Sunday, June 9, 2024

Prehospital "Altered mental status and hypotension due to probable DKA" (everyone must know this ECG diagnosis)

A patient presented with hypotension and altered mental status and presumption of DKA.

As the medics arrived, they handed me this ECG:

What medication did I call for IMMEDIATELY when I saw this?

This is obviously severe hyperkalemia and the patient is near cardiac arrest.  The medics had no idea.

I called for 2 grams of Calcium Chloride.

There was no IV access, so we obtained intraosseous (IO) access, but she arrested before we could give her all the calcium.

Over the next 10 minutes we resuscitated with high doses of Calcium, Epinephrine, and Bicarbonate.

We also gave insulin and furosemide (which take much longer to have their effect)\

First K returned at 7.7 mEq/L.

After episodes of asystole, VF with defibrillation, and VT, she obtained ROSC and this 12-lead was recorded:
The monitor around this time was NOT showing a very wide complex
What do you think?

Here is the transesophageal echo (TEE) which was placed during arrest (and which is great for real-time assessment of resuscitation) at the same time as this 2nd ECG:

Excellent LV Function.  
How could that be with such a 12-lead?
I have had many cases of severe Hyperkalemia with wide complex that show good cardiac function.

The ECG above is bizarrely wide.  It is nearly a sine wave.  One might think that it is all due to hyperkalemia, but the K returned at 4.0 and the monitor around this time was not showing a very wide complex.  

This is actually Accelerated Idioventricular Rhythm (AIVR).  There are no P-waves (this can also happen in hyperkalemia due to sino-ventricular rhythm), but here is it slow and even wider than

9 minutes later:

The patient eventually did well and fully recovered.

Learning Point:

You MUST learn the many morphologies of hyperkalemia.  See the cases below in order to learn them.

Hyperkalemia and Cardiac Arrest

Large calcium doses for hyperkalemia, and VT in hyperkalemia.

Weakness, prolonged PR interval, wide complex, ventricular tachycardia

Very Wide and Very Fast, What is it? How would you treat?

This patient with VT in the context of hyperK required both defibrillation and 13 g of Calcium Chloride (CaCl):

A middle aged man with unwitnessed cardiac arrest

See this amazing case in which hyperK was not initially diagnosed:

This shows on serial ECGs the effect of Calcium:

Sine wave, or nearly so, due to hyperK:


ADDENDUM — by KEN GRAUER, MD (6/10/2024):


Did the 2nd ECG show AIVR?
I found the 2nd ECG in today's case to be especially interesting. For clarity in Figure-1 — I've reproduced and labeled this tracing.
  • As per Dr. Smith — the rhythm in ECG #2 is almost completely regular with extremely wide complexes, simulating AIVR. 
  • That said — the BLUE arrow in the long lead II rhythm strip highlights a vertical spike that confused me. RED arrows are seen throughout this long lead II, regularly occurring at the same interval after each of the wide complexes.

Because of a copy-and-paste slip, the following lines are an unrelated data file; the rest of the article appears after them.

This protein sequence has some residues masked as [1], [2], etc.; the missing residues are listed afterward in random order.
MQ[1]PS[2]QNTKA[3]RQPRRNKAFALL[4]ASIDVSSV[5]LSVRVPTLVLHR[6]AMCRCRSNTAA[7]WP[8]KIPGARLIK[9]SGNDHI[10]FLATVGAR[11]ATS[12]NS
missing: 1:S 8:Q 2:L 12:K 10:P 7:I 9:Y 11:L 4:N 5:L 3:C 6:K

• Vertical dotted BLUE lines suggest that similar spikes are seen in other simultaneously-recorded leads at the same point in time.

  • Could these regularly-occurring, small-amplitude vertical spikes be QRS complexes?
  • If so — Does that mean that rather than the QRS complexes of AIVR — that the wide complexes are artifact?
  • If so — then this would explain why serum K+ was normal — and why the QRS on the monitor at around this time looked to be narrow.

  • BUT — still unexplained, is what would (could) produce these bizarrely wide but surprisingly regular complexes that are seen before each of the small-amplitude vertical spikes on this tracing? This patient does not have a pacemaker — and these small-amplitude vertical spikes are not P waves. These wide complexes also do not represent PTA (Pulse-Tap Artifact) — because none of the standard limb leads are normal, and these wide deflections occur before the small-amplitude vertical spikes (whereas PTA occurs after the QRS since it is a systolic phenomenon).

As I like to do in problematic cases like this — I sent ECG #2 to David Richley for his expert opinion. Dave agreed that the shape of the wide deflections looked very unusual to be QRS complexes — but he could not explain why, if the wide complexes were artifact — they would occur before (and not after) the QRS. Therefore:
  • We will never know for certain what the rhythm in ECG #2 was. The "good news" — is that clinically this turned out not to be important because the 3rd and final ECG in today's case (done just 9 minutes later) showed sinus rhythm with a normal (narrow) QRS complex — and the patient did well and fully recovered.

  • KEY Point: It is sometimes exceedingly difficult to recognize artifact. As a result — the BEST approach when you suspect that there may be a "technical misadventure" — is to go to the bedside and LOOK at the patient! Surprisingly often — looking at the patient will reveal some obvious movement or tremor that clarifies the source of artifact. 
  • If not — check out your suspicion regarding a possible technical misadventure by replacing the electrode leads, verifying their correct placement — and repeating the ECG to see if the unusual deflections have now disappeared.

Figure-1: I've labeled the 2nd ECG in today's case (See text).


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